Author: Dr. R.R. Sharma (Hort.)
Division of Food Science and Postharvest Technology,
ICAR- Indian Agricultural Research Institute, New Delhi-110 012
Several basic treatments are applied to fresh produce. In addition, some fresh produce may require special treatments in order to slow down their rate of deterioration and minimize losses. The crops involved are for the most part those which are seasonal and subjected to long-term storage, or which are highly perishable and are transported over long distances to market. Some of the special treatments, such as hot water dipping of mango and degreening of citrus, curing of potatoes and onions, are often used just to make the produce acceptable for a given market rather than for any great need to prevent their spoilage.
These special treatments may be applied before, during or after packing of the produce and are supplements to the normal and basic practices of grading, selecting, cleaning, and temperature and humidity management and should never be considered as replacements for such practices. Fruits, because of their generally higher value, seasonality and greater perishability are the most common commodities to be given special post-harvest treatments. Root crops are often 'cured' to prolong their storage life and minimise losses, while crops such as onions and potatoes may also be treated with sprout suppressants prior to long-term storage. Fungicides are now in widespread use for decay control in many fruits, vegetables and root crops. These and other treatments are described in more detail below.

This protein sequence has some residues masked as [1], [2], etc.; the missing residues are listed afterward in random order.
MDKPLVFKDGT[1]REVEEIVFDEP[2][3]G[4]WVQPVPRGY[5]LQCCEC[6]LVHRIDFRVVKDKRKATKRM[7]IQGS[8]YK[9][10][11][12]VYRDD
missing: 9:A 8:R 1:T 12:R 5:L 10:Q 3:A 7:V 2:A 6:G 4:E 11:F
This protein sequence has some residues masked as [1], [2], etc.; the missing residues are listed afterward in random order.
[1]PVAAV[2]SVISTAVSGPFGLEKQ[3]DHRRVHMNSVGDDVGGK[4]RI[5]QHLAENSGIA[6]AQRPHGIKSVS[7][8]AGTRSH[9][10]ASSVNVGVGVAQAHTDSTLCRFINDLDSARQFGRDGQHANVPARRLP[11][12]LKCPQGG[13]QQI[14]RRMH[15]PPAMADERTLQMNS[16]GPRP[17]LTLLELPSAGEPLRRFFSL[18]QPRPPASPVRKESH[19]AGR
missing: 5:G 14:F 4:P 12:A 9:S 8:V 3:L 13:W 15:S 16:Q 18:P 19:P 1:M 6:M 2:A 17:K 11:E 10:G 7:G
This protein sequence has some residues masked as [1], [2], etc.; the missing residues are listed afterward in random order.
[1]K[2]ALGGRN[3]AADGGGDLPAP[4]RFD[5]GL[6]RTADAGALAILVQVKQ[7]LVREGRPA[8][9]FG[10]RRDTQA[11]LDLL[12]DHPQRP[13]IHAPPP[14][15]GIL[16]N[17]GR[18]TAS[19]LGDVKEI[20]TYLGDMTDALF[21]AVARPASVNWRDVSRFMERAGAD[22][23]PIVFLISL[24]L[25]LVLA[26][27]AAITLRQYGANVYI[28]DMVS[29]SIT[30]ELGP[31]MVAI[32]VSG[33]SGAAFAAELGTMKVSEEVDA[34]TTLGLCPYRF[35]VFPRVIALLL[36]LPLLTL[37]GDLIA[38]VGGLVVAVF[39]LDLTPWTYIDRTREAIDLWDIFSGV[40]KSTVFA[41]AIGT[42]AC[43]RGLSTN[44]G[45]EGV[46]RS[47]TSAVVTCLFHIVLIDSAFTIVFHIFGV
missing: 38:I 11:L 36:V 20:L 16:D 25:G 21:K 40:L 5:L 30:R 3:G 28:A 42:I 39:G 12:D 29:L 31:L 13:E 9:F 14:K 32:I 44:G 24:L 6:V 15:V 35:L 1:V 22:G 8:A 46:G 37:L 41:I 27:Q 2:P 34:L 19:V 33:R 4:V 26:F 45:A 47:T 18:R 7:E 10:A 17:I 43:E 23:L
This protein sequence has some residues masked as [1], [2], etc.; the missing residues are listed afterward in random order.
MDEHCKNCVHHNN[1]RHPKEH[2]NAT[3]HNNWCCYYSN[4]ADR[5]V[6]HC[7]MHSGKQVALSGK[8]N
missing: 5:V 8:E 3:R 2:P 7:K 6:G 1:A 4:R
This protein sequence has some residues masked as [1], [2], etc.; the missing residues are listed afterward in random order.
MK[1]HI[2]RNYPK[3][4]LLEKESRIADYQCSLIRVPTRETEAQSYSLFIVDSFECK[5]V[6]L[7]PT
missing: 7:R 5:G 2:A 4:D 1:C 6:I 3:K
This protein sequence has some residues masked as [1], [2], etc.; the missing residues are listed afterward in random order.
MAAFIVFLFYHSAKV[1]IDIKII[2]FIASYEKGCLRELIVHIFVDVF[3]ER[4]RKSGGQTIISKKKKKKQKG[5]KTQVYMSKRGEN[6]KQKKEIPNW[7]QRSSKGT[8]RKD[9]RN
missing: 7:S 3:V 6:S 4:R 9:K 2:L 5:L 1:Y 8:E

About Author / Additional Info:
Working on production and postharvest management of fruits and vegetables for the last 32 years. I have published more that 130 research articles in journals of international repute. Authored 12 books, 250 popular articles and received several awards and honours of ICAR and Govt. of India